July 2015
Contents / home
Special award for Limpopo learner
National Science Olympiad Awards
Youth Science Focus Week
Showing career opportunities to girls
Africa Code Week
FameLab International Competition
My FameLab experience
Debates winners off to New York
Finding solutions to energy problems
Centenary of Proxima Centauri
Meet SAASTA's Gao Tiro
Refocusing our lens on our youth
Science on a research vessel
Partnership to conserve water
Managing freshwater resources
Rhodes and SAIAB promote science
In the news
Upcoming events
It's a fact!

SAASTA exposes girl learners to exciting career opportunities

Sixty-five grade 11 and 12 learners from Lofentse Girls High School in Orlando, Soweto visited SAASTA's Johannesburg Observatory on 28 May 2015 to learn more about career options in the fields of science, technology, engineering and innovation.


The programme aims to expose female learners from disadvantaged backgrounds to varied career opportunities and to inspire them to dream big
A window to a bright future – dialogue sessions and presentations exposed girl learners to diverse careers in exciting new fields such as nanotechnology, astrophysics, optics and hydrogen technology

SAASTA hosted the learners at the behest of the Department of Water and Sanitation, which has adopted the school in collaboration with the Australian High Commission and organised the tour as part of the annual "Take a Girl Child to Work" programme.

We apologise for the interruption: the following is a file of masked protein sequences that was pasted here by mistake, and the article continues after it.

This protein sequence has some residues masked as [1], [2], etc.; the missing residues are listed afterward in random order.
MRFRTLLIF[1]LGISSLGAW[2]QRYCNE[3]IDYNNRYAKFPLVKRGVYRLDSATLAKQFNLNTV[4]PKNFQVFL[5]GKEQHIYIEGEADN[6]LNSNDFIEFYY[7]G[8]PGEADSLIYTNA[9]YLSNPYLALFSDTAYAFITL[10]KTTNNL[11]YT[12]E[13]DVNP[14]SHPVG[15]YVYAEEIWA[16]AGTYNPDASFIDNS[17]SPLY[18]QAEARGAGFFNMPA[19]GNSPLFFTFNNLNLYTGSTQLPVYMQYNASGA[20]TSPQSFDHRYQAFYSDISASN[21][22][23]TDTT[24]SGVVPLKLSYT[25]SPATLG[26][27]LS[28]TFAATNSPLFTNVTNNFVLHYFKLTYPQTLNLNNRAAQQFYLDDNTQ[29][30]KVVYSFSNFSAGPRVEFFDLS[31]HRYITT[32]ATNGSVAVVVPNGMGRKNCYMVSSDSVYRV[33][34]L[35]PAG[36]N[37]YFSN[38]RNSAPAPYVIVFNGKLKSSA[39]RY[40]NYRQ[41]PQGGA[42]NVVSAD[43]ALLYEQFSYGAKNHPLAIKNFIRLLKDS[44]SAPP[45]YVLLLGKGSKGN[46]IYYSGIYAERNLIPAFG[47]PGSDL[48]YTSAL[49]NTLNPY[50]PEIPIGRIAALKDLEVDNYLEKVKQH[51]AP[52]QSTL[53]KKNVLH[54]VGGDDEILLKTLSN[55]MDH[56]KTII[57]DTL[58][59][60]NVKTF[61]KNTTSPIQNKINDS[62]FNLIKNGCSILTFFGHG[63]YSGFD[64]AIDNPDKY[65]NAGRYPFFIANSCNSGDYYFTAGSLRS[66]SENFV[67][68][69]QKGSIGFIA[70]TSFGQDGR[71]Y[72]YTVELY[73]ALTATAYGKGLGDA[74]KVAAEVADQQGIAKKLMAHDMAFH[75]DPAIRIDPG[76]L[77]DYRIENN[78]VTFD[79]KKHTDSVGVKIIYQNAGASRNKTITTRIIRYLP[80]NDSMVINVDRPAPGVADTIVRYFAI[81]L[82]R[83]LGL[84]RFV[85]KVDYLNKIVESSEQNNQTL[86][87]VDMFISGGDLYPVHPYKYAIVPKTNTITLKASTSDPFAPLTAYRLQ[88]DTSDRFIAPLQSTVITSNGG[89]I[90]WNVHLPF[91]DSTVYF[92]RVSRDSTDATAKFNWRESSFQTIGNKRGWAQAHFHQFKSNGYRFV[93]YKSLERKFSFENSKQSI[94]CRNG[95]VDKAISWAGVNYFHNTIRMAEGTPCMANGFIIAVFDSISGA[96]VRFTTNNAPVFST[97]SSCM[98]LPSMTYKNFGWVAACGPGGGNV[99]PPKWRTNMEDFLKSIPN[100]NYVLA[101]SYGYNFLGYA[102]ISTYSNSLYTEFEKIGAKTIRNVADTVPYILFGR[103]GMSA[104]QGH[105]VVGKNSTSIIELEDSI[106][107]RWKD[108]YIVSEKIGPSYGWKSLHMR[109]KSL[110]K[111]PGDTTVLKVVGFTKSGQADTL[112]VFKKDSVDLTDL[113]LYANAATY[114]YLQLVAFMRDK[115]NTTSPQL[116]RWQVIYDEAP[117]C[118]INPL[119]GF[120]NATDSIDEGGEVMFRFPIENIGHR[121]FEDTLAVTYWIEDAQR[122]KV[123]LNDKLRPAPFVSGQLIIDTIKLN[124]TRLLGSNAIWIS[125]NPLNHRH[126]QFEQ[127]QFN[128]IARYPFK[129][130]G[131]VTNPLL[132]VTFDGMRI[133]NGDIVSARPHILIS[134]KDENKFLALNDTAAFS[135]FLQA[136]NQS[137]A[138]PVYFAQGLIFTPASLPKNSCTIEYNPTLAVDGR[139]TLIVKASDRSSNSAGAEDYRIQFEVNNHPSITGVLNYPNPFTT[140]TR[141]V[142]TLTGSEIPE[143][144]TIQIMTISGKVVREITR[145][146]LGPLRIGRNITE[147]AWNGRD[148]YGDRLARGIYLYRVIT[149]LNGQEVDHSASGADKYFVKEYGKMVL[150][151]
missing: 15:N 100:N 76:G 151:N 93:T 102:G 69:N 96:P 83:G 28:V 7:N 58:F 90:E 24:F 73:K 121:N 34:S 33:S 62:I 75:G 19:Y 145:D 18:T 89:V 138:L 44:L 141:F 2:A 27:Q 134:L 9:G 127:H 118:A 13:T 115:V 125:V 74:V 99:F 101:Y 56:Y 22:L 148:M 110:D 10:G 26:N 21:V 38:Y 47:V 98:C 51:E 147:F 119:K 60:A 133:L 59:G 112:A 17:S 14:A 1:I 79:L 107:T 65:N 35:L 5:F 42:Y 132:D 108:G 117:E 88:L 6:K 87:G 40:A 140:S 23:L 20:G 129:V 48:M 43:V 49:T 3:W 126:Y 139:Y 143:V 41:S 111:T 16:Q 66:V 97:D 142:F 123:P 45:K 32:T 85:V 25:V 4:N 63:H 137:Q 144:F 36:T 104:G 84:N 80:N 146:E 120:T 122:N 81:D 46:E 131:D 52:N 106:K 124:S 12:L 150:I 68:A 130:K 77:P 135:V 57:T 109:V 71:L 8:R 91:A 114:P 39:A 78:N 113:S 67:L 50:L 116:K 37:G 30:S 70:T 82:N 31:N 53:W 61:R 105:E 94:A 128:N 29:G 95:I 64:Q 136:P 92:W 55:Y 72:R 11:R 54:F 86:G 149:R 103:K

"Dream, Believe, Achieve"

The programme aims to expose female learners from disadvantaged backgrounds to varied career opportunities and to inspire them to dream big. This year's event ran under the theme "Dream, Believe, Achieve".

Mobile telephony company Cell C pioneered the programme, with the first event taking place on 8 May 2003. It has gained traction with many other entities in both the public and private sectors coming on board. About 50 000 young women are estimated to benefit from this programme annually.

Kenny Mabaso, a water quality scientist at the Department of Water and Sanitation, organised the visit on behalf of the partnership between Australia and South Africa. Kenny said he hoped that through this initiative the learners would be able to make informed career decisions in the all-important fields of science, engineering and technology.

"We are planning that these kids may be exposed to what engineers and scientists (do on a daily basis) by taking them to those institutions," he said. "We have identified SAASTA as one institution that can help us achieve this."

Showcasing diverse careers

A tour of the Observatory exposed the learners to astronomy, astrophysics and optics through different exhibits and displays. Other SAASTA-run programmes including the Nanotechnology Public Engagement Programme and the Public Understanding of Biotechnology (PUB) programme participated in the event through presentations on the respective technologies, dialogue sessions on careers in the sectors and the distribution of educational resource materials.

The Hydrogen South Africa Public Awareness, Demonstration and Education Platform made an introductory presentation on the technology and demonstrations through hydrogen education kits. It further engaged learners on careers in the sector.